When I sent “The Stick Chair Book” to press in June, my plan was to immediately launch into my next book project. But then I took a look at our family’s finances, and I knew that idea was unwise.
When you don’t sell any furniture or teach any classes for 56 weeks in a row, you feel the pinch – even though Lucy and I have zero debt.
So I started making and selling spec chairs as fast as I could. And now, five months later, I am cooking meatloaf tonight for dinner – so our bank balance is definitely better. Tomorrow I will ship out the last of a run of Hobbit-y chairs and begin on my next book project. Here are the details.
As I was writing “The Stick Chair Book,” I wanted to cover everything – and I mean everything – that I’ve learned about making these chairs. But it simply wasn’t physically possible to shoehorn it all into one volume. So I decided instead to focus only on the core techniques, plus plans for five chair forms. (Despite my narrower focus, “The Stick Chair Book” is a whopping 632 pages.)
Then, my plan was to write a series of smaller books that covered additional chair forms and the techniques particular to that kind of chair. These books would be paperback and similar in size to John Brown’s “Welsh Stick Chairs” – 7.25” x 9.625” and 104 pages or so.
If the first book does well, then I’ll keep writing these smaller books until people get sick of them or I run out of chair forms to explore.
The first book in the series will be about a Welsh form of chair that I call the “boxy comb-back.” These handsome chairs have a rectangular seat and armbow, which gives them the squarish look of an old Volvo (I’ve owned three Volvo 240s and adore them, FYI.)
One of the delightful aspects of these chairs is that they sometimes have three legs. I’ve never built a comb-back with three legs, so that will be exciting. Plus, the chairs’ armbows offer the opportunity for some cool joinery, such as a long diagonal scarf.
I’ve purchased the wood for the first two chairs for the book and hope to start processing it tomorrow.
If these two chairs come out OK, I’ll definitely put them up for sale here. I do not want to experience the heartbreak of another meatloaf deficiency.
— Christopher Schwarz
15 thoughts on “Next: A Small Book (But Not About a Snail)”
Volvo, OMG. Having owned at least a dozen SAAB 96’s (only one was a 2-stroke), I can report that SAAB people referred to Volvos as “the Swedish Buick.” Although, my favorite local SAAB mechanic also worked on Volvo’s, so there’s that…..plus, they’re still in business making cars, and sadly, SAAB automotive was bought out by GM, and then dumped.
Looking forward to the Stick Chair Book.
Best to all,
You should try silent auctions for selling your wares. It’s just an idea. I’ve missed every sale of yours for one reason or another and am willing to go into debt for one of your chairs. I’m particularly fascinated by the three legged beasts that you make. Life is short.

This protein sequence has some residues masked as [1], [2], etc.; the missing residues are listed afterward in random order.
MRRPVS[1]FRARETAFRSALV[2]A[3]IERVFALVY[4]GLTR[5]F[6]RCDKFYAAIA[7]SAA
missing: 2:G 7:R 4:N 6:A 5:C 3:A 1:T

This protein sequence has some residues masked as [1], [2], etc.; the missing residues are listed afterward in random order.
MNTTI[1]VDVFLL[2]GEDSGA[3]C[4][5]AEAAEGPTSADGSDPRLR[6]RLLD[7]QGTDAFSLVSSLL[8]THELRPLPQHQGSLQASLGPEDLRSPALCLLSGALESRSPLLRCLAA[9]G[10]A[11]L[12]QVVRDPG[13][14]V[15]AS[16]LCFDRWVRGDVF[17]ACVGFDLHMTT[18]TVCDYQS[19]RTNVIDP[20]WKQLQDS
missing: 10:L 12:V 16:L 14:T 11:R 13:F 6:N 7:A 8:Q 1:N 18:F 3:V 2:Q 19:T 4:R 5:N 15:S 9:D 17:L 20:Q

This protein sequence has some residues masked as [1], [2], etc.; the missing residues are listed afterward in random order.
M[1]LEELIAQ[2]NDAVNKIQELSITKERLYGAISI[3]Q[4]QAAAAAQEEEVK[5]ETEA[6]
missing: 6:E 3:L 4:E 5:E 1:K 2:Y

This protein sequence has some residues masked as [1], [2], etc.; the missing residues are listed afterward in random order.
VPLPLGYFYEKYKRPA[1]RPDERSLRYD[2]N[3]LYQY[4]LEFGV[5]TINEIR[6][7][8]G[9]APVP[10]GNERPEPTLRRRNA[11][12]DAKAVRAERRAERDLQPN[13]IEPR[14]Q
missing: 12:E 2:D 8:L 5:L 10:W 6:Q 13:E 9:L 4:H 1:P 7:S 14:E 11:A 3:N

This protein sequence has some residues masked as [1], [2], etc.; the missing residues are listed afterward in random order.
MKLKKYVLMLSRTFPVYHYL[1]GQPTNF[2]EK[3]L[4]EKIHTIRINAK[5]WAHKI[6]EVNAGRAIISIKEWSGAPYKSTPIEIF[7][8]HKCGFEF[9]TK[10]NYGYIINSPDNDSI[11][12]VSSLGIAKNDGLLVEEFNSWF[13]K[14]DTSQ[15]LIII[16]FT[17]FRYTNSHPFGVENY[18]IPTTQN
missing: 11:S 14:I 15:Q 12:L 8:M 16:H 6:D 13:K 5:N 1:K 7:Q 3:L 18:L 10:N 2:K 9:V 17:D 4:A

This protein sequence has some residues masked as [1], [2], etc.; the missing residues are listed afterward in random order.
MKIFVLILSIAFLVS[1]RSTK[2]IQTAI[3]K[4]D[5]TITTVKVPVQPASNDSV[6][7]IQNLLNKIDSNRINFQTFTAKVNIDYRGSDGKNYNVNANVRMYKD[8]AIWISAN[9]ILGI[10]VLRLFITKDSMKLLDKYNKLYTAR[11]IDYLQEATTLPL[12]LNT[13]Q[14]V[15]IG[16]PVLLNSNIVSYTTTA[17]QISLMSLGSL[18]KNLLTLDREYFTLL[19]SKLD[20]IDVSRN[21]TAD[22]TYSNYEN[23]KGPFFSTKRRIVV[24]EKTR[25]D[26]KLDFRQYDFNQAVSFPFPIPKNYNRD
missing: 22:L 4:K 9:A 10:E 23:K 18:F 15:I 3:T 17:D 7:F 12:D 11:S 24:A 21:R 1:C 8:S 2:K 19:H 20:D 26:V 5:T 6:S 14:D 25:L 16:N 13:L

Perhaps I’ll try that with the three-legged comb-back.
I have very proletarian tendencies and want to keep my chairs fairly priced for both the maker and the customer. It’s a struggle at times.
Thanks for the suggestion, and I will give it serious thought.
Or, perhaps, some form of “wish list,” where customers can submit a request for a particular style/finish of yours. Then, rather than feeling obligated to make a particular chair at a particular time, you can pick one off of the wish list according to your mood. When it is completed, you could allow the “requester” first dibs on it. Like so many others, I’m dying for one of your chairs.
Podnah, I really like folk-style ladderback chairs, particularly ladderback arm chairs. I made one recently from repurposed wood, M&T’d throughout with a board seat. Any chance you’ll do a small book on ladderbacks? I’d enjoy learning from it.
Matt, a Cajun from Louisiana
It would be impossible to eclipse “Make a Chair from a Tree” by Jennie Alexander, Drew Langsner’s “Chairmaker’s Workshop.” Both have fantastic instruction on ladderbacks.
Roger that. I have the alexander film and Drew’s book. Thanks.
It is the patina that always astonishes me is these chairs. It speaks to our collective history, whether that be family or human.
Chris, I admire your obsessive-compulsive self. I’ve learned immeasurably from your books and writings. As one who has lived by the written word, I see in you a craftsman of language and style, as much so as in wood. I genuinely wish I resided close to Covington, in which case I fear I would be tempted to learn by peering through your plate glass and to offer buy you endless rounds at that nearby establishment. Continue and be well. Steve
Perhaps your book that includes three-legged forms can explain or conjecture how and why they were built and if they are prone to structural failure due to one leg taking the weight that two ordinarily do. Just curious as always. I do like the look.
Could it be a simple combination of saving material and uneven floors?
How about you keep writing these marvelous books and I’ll cook the meatloaf for your family….❤️
Heck, I might even break down and buy you and Lucy some steaks to cook on the patio.
Holding out for the Jimmy Possum book…
Way back at the end of 2019, you mentioned that you and Mark Jenkinson were working on a short book about the Gibson chair.
I’m hoping that is still in the works.
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